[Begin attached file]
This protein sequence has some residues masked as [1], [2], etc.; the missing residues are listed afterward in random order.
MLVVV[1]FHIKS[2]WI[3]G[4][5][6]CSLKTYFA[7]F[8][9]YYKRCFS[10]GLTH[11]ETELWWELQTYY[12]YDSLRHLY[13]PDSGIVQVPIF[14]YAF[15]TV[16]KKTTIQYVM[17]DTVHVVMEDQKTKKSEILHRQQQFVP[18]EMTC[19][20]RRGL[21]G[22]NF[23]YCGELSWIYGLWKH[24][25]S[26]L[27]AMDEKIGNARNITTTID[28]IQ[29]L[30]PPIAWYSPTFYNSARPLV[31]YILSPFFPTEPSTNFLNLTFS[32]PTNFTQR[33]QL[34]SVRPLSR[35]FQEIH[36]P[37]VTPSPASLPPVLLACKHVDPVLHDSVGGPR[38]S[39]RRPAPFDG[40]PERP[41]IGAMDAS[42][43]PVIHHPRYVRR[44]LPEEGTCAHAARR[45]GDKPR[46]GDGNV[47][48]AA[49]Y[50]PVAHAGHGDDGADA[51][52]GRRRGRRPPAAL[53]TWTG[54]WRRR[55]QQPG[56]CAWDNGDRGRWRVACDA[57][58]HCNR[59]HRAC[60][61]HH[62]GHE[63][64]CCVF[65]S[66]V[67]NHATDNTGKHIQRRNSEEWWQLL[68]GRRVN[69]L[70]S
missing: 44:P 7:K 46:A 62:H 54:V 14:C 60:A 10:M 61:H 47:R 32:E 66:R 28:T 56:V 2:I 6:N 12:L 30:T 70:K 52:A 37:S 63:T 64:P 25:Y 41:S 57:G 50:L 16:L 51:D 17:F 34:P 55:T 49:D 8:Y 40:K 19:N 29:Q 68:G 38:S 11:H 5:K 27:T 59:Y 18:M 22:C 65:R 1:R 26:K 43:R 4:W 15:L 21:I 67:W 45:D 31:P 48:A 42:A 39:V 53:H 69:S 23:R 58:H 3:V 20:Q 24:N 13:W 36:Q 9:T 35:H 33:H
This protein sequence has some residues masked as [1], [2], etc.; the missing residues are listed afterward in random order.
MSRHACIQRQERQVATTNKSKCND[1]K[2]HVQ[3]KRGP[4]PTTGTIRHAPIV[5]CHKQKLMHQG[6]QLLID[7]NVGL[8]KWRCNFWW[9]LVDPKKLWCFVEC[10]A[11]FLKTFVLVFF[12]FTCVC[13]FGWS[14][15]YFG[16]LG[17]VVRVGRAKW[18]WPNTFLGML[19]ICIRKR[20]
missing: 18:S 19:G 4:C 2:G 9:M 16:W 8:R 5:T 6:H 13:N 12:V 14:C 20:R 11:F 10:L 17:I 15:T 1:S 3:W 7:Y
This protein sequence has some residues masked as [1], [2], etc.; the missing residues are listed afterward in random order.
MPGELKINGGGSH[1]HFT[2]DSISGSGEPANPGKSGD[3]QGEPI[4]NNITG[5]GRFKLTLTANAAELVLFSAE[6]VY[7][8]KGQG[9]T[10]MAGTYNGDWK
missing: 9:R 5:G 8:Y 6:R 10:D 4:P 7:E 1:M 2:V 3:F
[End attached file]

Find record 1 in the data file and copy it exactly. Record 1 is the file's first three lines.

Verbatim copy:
This protein sequence has some residues masked as [1], [2], etc.; the missing residues are listed afterward in random order.
MLVVV[1]FHIKS[2]WI[3]G[4][5][6]CSLKTYFA[7]F[8][9]YYKRCFS[10]GLTH[11]ETELWWELQTYY[12]YDSLRHLY[13]PDSGIVQVPIF[14]YAF[15]TV[16]KKTTIQYVM[17]DTVHVVMEDQKTKKSEILHRQQQFVP[18]EMTC[19][20]RRGL[21]G[22]NF[23]YCGELSWIYGLWKH[24][25]S[26]L[27]AMDEKIGNARNITTTID[28]IQ[29]L[30]PPIAWYSPTFYNSARPLV[31]YILSPFFPTEPSTNFLNLTFS[32]PTNFTQR[33]QL[34]SVRPLSR[35]FQEIH[36]P[37]VTPSPASLPPVLLACKHVDPVLHDSVGGPR[38]S[39]RRPAPFDG[40]PERP[41]IGAMDAS[42][43]PVIHHPRYVRR[44]LPEEGTCAHAARR[45]GDKPR[46]GDGNV[47][48]AA[49]Y[50]PVAHAGHGDDGADA[51][52]GRRRGRRPPAAL[53]TWTG[54]WRRR[55]QQPG[56]CAWDNGDRGRWRVACDA[57][58]HCNR[59]HRAC[60][61]HH[62]GHE[63][64]CCVF[65]S[66]V[67]NHATDNTGKHIQRRNSEEWWQLL[68]GRRVN[69]L[70]S
missing: 44:P 7:K 46:A 62:H 54:V 14:C 60:A 10:M 61:H 47:R 32:E 66:R 28:T 56:V 2:I 6:N 12:L 30:T 70:K 52:A 37:S 63:T 64:P 25:Y 41:S 57:G 50:L 16:L 51:D 17:F 34:P 55:T 49:D 8:Y 40:K 19:N 29:Q 68:G 38:S 11:H 5:K 27:T 59:Y 18:M 22:C 65:R 1:R 26:K 43:R 4:W 15:L 21:I 67:W 45:D 31:P 48:A 42:A 39:V 53:H 69:S 23:R 58:H 3:V 20:Q 24:N 13:W 36:Q 9:T 35:H 33:H